Today we gave a talk to twenty-one people at the castle on one of Pontefract’s key barons, John de Lacy, who was instrumental in the sealing of, and adherence to, Magna Carta in 1215. John had a varied life, amongst other things serving two kings at both home and abroad, was excommunicated by the Pope, and went on crusade for two years. He died in 1240 at the relatively ’old’ age, for the time, of forty-eight.
Please stay tuned for details of our next talk in September on Heritage Open Days, most likely on Richard II and John of Gaunt.
On Saturday 11th June, we will be delivering a free talk on ‘John de Lacy – Life and Times’ at 2.00pm in the Visitor Centre at Pontefract Castle. This is an opportunity to learn more about the man in general and his contribution to the development and aftermath of one of history’s most iconic legal documents, Magna Carta. We look forward to seeing you there.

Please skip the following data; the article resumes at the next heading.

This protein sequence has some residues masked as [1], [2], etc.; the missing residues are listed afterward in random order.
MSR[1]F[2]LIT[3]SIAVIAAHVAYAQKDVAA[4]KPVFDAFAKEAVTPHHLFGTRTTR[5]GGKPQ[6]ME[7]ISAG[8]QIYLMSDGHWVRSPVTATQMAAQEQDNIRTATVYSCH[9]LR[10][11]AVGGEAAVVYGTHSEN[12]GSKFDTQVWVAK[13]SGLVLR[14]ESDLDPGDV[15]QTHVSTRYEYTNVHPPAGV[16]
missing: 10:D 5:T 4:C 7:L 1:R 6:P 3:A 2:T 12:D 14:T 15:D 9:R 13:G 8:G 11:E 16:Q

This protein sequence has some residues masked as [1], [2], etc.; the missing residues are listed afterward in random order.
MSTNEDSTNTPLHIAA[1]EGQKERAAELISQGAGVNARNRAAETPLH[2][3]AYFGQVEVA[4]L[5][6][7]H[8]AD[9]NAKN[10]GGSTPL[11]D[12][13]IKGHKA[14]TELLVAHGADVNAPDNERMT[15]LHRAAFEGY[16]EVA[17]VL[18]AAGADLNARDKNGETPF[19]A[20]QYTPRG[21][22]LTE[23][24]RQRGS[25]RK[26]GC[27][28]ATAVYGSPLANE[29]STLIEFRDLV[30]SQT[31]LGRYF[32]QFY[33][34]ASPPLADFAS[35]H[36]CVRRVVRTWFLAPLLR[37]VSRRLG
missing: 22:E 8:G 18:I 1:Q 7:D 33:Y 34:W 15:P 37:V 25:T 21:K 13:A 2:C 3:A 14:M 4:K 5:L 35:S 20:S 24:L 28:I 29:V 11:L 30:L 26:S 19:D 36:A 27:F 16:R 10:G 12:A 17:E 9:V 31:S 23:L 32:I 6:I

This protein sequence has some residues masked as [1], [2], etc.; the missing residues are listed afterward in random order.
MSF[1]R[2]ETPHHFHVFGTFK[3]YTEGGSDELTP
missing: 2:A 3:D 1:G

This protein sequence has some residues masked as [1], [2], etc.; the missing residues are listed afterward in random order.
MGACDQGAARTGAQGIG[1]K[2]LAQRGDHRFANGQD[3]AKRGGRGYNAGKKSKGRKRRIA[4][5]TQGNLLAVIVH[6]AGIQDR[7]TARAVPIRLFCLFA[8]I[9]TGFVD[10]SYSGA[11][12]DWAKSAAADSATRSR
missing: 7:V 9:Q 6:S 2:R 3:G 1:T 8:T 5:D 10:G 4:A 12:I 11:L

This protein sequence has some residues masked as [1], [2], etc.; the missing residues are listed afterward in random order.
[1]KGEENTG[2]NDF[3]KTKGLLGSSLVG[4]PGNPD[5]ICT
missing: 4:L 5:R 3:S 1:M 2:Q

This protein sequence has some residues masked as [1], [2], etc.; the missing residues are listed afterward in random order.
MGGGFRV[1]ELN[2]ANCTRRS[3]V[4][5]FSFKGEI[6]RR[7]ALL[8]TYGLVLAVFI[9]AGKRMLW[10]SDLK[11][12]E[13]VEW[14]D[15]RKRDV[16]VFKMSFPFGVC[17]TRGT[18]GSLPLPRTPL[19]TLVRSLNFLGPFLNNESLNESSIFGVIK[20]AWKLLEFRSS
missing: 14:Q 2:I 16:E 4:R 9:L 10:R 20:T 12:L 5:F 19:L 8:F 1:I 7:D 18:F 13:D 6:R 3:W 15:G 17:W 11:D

We attended a fascinating talk given by Chris Berendt of the Towton Battlefield Society yesterday on ‘How Many Men Fought at Towton’. Chris argued very persuasively that both the number of participants and deaths on both the Yorkist and Lancastrian sides has been greatly exaggerated given the logistics of moving large medieval armies vast distances across the country. Chris argued that a Yorkist army of 10000 men leaving London on the 12th of March 1461, would have taken 15-16 days to arrive on the battlefield, and therefore it is hard to visualise their army being much greater than these numbers. The Lancastrians may have had a few thousand more, but you cannot see any way in which the oft quoted figures of 80000-100000 combatants and 28000 deaths being anything more than a exaggeration by the chroniclers.